21st century dentistry focuses on ways to help people keep their natural teeth for as long as is feasible. These days, the dentist does not extract teeth as soon as they show minor signs of damage and supply you with a set of full dentures. Instead, we like to find ways to keep damaged teeth with healthy roots in your jaw, because natural teeth are nearly always better than artificial replacements. One way we can extend the life of your teeth is by fitting them with dental crowns.
What is a crown?
In dentistry, the crown refers to the white part of the tooth above the gumline. This is the bit you chew with and spend all that time brushing and flossing. Dental crowns are artificial white parts that we put over your own damaged crown, protecting and strengthening it all the way down (or up) to the gum. Dental crowns can be manufactured from various materials. In the past, it was common to see crowns made of gold. Nowadays, and here at Meadowbank Dental Practice in Edinburgh, we like to use crowns that are tooth-coloured. These are usually made from dental ceramic.
When might you need a crown?
We find that crowns provide great solutions in the following situations:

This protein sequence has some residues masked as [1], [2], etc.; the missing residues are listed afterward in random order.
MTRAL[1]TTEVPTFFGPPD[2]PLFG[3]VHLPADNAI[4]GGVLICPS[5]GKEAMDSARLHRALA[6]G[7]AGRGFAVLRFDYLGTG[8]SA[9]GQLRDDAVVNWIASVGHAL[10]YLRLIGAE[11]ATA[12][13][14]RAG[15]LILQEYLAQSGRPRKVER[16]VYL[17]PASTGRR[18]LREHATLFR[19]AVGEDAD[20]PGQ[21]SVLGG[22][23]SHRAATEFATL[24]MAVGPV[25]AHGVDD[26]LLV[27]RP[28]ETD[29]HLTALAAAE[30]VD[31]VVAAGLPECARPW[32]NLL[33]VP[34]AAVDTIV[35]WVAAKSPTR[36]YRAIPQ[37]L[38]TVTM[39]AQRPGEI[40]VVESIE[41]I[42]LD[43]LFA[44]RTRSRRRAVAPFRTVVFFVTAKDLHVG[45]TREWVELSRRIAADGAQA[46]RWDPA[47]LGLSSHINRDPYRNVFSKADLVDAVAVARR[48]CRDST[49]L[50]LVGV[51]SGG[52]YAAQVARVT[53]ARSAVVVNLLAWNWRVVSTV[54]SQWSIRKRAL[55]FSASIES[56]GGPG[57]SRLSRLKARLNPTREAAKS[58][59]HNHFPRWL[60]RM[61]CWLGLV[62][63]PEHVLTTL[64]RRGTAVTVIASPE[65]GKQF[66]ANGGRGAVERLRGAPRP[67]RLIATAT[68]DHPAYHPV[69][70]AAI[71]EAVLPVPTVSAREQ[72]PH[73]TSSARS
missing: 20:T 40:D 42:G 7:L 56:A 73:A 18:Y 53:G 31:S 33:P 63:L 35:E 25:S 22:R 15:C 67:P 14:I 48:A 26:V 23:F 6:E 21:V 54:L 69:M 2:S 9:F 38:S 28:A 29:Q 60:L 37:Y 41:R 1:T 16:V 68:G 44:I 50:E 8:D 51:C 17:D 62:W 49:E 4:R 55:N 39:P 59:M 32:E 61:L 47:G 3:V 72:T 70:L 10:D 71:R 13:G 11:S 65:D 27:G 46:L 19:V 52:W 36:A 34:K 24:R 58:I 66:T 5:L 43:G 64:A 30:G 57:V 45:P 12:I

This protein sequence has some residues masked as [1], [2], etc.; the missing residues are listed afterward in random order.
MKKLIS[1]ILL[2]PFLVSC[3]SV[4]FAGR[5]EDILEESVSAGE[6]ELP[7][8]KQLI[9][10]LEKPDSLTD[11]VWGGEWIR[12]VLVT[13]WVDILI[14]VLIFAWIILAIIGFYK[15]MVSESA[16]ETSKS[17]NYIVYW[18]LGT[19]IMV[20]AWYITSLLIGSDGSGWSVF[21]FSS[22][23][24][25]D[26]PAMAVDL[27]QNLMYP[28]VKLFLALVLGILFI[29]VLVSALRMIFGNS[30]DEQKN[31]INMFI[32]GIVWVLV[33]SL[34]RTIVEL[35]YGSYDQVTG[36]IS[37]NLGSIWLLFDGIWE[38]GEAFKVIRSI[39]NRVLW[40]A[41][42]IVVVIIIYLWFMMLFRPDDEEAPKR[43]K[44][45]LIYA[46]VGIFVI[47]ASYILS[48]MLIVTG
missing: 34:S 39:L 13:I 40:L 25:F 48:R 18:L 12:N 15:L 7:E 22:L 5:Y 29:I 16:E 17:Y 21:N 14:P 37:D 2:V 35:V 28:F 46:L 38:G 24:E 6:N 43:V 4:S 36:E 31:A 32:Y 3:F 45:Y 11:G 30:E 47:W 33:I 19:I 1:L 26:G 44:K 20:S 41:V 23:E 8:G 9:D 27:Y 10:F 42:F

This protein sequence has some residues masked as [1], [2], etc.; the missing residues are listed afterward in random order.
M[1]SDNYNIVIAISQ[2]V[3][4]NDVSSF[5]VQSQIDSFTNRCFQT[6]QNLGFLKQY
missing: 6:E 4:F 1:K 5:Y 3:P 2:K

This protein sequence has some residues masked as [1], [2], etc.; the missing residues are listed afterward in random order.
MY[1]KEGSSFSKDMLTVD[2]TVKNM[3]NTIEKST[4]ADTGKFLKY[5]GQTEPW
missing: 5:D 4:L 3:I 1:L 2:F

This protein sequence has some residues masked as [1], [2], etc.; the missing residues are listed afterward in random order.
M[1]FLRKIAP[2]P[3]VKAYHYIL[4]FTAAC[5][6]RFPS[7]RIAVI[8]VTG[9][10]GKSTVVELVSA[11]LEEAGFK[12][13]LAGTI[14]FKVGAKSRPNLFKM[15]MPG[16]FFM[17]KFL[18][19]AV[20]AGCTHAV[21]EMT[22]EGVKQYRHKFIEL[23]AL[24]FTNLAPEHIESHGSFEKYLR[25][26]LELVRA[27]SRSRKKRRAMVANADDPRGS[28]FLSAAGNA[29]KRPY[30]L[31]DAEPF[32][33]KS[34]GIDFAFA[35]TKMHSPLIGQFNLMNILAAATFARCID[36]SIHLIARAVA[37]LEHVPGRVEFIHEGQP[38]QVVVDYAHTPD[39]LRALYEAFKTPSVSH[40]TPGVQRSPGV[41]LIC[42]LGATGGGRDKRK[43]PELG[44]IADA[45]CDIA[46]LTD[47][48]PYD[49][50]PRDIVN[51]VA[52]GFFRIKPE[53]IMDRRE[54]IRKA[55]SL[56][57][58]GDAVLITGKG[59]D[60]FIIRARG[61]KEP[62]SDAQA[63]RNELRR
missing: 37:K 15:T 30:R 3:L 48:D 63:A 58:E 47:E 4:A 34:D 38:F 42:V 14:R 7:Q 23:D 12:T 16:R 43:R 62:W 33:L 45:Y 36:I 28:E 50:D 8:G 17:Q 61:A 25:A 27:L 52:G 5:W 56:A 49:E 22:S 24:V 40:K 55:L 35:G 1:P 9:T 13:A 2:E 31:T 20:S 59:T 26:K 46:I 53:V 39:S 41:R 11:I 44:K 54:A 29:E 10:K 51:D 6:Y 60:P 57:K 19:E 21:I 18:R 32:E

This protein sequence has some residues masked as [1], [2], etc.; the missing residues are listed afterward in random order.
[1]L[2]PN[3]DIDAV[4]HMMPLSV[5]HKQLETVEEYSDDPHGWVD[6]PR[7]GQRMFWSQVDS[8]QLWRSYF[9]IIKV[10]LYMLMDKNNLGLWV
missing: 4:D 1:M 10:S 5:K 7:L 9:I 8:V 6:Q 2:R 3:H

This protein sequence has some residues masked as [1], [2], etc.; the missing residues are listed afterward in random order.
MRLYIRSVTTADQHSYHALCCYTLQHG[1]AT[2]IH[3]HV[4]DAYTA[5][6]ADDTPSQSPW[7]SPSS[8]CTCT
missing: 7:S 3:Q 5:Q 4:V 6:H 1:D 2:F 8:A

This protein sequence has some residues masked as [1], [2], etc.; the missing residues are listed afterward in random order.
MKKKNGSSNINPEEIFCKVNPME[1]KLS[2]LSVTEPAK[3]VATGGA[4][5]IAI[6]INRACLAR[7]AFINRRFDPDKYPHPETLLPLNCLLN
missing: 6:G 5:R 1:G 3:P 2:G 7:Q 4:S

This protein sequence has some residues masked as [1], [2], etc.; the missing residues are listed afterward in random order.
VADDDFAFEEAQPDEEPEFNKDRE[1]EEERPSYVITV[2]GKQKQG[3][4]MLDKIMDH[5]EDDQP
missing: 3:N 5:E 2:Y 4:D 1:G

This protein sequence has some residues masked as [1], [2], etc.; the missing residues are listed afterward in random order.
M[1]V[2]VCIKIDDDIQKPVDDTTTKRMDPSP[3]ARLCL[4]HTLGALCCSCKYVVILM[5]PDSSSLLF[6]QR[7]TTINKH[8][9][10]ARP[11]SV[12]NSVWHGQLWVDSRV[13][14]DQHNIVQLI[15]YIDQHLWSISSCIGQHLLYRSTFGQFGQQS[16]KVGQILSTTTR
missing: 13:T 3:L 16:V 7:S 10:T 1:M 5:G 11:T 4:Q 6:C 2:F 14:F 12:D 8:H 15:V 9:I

- there has been so much decay in a tooth that not enough healthy material remains to support fillings or onlays
- your tooth is now so broken that we can no longer rebuild it with composite resin bonding
- we need to strengthen and protect a tooth following root canal therapy
- to protect teeth that are being destroyed by grinding or acid
- to attach to a dental implant and so replace a missing tooth.
How are dental crowns fitted?
Firstly, we will numb the area with a local anaesthetic. Then we will clean your tooth and make sure there is no decay inside it. We then use a tool called a burr to taper the tooth, which will more easily have the crown fitted over it. It is cemented into place.
Dental crowns can’t decay but you still need to keep the area free from plaque and trapped food.